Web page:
Along with his determination and his devotion to Yoko, even though she was a little wacky, I also admire how used his popularity and wealth to spread his ideals to a world he imagined where could live in peace. As he sings in the appropriately titled Imagine,

You may say that I’m a dreamer, but I’m not the only one

I hope someday you’ll join us and the world will be as one.

Along with the bed-in and the songs “Imagine” and “Give Peace a Chance”, John also put up billboards declaring, “War is over, if you want it.” and repeated that message in “Happy Christmas (War Is Over)”. And when he was named a Member of the British Empire by the Queen of England, he returned the medal because of Britain’s involvement in Biafra, where famine was killing thousands of people trapped in the middle of a civil war, as well as for Britain’s support of the U.S. in Vietnam. He made plans to hold a huge peace festival, but these plans deteriorated, so he recorded the album “Instant Karma!” and edited hours of abandoned tapes to create the Beatles’ last original release, Let It Be.

But John was not perfect, and that, in my mind, makes him an even better role model. Role models need not be perfect — recognizing and avoiding their flaws make them even better models. While John did much good, he was also a drug abuser and a well-known jerk at times, constant using profanity and making many blatant generalizations.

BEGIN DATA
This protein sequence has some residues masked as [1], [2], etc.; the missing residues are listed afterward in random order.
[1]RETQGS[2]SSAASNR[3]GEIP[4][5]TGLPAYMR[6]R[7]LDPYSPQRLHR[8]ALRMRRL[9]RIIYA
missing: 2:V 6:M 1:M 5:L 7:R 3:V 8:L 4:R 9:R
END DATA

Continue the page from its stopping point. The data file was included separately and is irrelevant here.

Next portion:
His song “Cold Turkey” is tells about his withdrawal from heroin. This is not something I look up to at all, though I do applaud John for overcoming his addiction. If he had avoided drugs, he might have been able to accomplish even more. But even with these flaws, I admire John for his persistence in sticking to his values, despite political pressure from the Nixon administration and even with all the heat he took from Beatles fans who blamed Yoko for breaking up the band. He stuck with her to the end.

I also admire John’s belief system. His song “God” reflects some of my own beliefs. John sang that he does not believe in religion, superstition, pop culture, or government interference in people’s lives.

I don’t believe in magic, I don’t believe in bible,

I don’t believe in kings, I don’t believe in Beatles,

I just believe in me, Yoko and me.

I feel similarly. I do not believe in superstitions or a higher being, but I do believe in myself and my abilities and my family the same way John believed in himself and the woman he loved. John reiterated his personal belief in himself and his wife and family shortly before his death when he made a huge comeback with his album Double Fantasy. In the best-known song from that album, “Starting Over”, he sang of these values:

It’s time to spread our wings and fly

Don’t let another day go by my love

It’ll be just like starting over

John’s new start was cut down by one of the very things he spent so much time and energy fighting — a gun. But his values live on. New generations can start over with him as an inspiration, as I hope I do.